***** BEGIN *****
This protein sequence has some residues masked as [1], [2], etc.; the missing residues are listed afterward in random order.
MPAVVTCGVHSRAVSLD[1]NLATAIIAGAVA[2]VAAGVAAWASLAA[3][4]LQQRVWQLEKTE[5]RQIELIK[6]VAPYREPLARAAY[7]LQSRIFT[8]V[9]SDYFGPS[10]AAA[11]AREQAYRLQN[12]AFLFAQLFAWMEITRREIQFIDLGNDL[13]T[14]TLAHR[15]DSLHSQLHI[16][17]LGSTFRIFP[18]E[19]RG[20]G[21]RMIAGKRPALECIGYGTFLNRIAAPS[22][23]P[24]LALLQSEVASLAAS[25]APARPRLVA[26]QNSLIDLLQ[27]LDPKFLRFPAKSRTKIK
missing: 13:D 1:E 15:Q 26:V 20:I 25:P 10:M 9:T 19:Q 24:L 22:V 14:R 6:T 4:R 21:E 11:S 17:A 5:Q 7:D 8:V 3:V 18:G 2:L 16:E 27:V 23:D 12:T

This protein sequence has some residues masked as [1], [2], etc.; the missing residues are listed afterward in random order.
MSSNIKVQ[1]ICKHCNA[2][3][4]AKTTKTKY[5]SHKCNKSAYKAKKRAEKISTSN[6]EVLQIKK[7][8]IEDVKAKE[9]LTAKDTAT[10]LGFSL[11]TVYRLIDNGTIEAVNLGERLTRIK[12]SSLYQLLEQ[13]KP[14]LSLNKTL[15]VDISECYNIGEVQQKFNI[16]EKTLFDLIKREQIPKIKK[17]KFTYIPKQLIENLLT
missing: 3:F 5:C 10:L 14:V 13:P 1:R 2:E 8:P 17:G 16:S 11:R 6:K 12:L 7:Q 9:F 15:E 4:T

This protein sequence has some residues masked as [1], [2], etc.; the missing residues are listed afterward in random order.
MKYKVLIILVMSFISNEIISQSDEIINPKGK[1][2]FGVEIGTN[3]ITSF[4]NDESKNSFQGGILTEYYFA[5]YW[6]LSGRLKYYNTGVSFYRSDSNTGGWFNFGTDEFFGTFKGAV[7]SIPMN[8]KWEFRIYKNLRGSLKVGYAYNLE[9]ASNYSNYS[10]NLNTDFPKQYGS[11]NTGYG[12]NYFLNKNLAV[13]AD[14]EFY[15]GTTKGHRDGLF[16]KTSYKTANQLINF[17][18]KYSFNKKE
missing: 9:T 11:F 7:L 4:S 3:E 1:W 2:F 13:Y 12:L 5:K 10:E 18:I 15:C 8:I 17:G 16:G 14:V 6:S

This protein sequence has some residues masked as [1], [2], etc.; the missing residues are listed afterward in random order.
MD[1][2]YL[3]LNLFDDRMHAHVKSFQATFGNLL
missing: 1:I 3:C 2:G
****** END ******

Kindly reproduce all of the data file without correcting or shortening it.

This protein sequence has some residues masked as [1], [2], etc.; the missing residues are listed afterward in random order.
MPAVVTCGVHSRAVSLD[1]NLATAIIAGAVA[2]VAAGVAAWASLAA[3][4]LQQRVWQLEKTE[5]RQIELIK[6]VAPYREPLARAAY[7]LQSRIFT[8]V[9]SDYFGPS[10]AAA[11]AREQAYRLQN[12]AFLFAQLFAWMEITRREIQFIDLGNDL[13]T[14]TLAHR[15]DSLHSQLHI[16][17]LGSTFRIFP[18]E[19]RG[20]G[21]RMIAGKRPALECIGYGTFLNRIAAPS[22][23]P[24]LALLQSEVASLAAS[25]APARPRLVA[26]QNSLIDLLQ[27]LDPKFLRFPAKSRTKIK
missing: 13:D 1:E 15:Q 26:V 20:I 25:P 10:M 9:T 19:Q 24:L 22:V 14:R 6:T 4:R 21:E 11:S 17:A 5:Q 7:D 8:V 3:V 18:G 2:L 16:E 27:V 23:D 12:T

This protein sequence has some residues masked as [1], [2], etc.; the missing residues are listed afterward in random order.
MSSNIKVQ[1]ICKHCNA[2][3][4]AKTTKTKY[5]SHKCNKSAYKAKKRAEKISTSN[6]EVLQIKK[7][8]IEDVKAKE[9]LTAKDTAT[10]LGFSL[11]TVYRLIDNGTIEAVNLGERLTRIK[12]SSLYQLLEQ[13]KP[14]LSLNKTL[15]VDISECYNIGEVQQKFNI[16]EKTLFDLIKREQIPKIKK[17]KFTYIPKQLIENLLT
missing: 3:F 5:C 10:L 14:V 13:P 1:R 2:E 8:P 17:G 16:S 11:R 6:K 12:L 7:Q 9:F 15:E 4:T

This protein sequence has some residues masked as [1], [2], etc.; the missing residues are listed afterward in random order.
MKYKVLIILVMSFISNEIISQSDEIINPKGK[1][2]FGVEIGTN[3]ITSF[4]NDESKNSFQGGILTEYYFA[5]YW[6]LSGRLKYYNTGVSFYRSDSNTGGWFNFGTDEFFGTFKGAV[7]SIPMN[8]KWEFRIYKNLRGSLKVGYAYNLE[9]ASNYSNYS[10]NLNTDFPKQYGS[11]NTGYG[12]NYFLNKNLAV[13]AD[14]EFY[15]GTTKGHRDGLF[16]KTSYKTANQLINF[17][18]KYSFNKKE
missing: 9:T 11:F 7:L 4:S 3:E 1:W 2:F 13:Y 12:L 5:K 10:E 18:I 15:C 8:I 17:G 16:G 14:V 6:S

This protein sequence has some residues masked as [1], [2], etc.; the missing residues are listed afterward in random order.
MD[1][2]YL[3]LNLFDDRMHAHVKSFQATFGNLL
missing: 1:I 3:C 2:G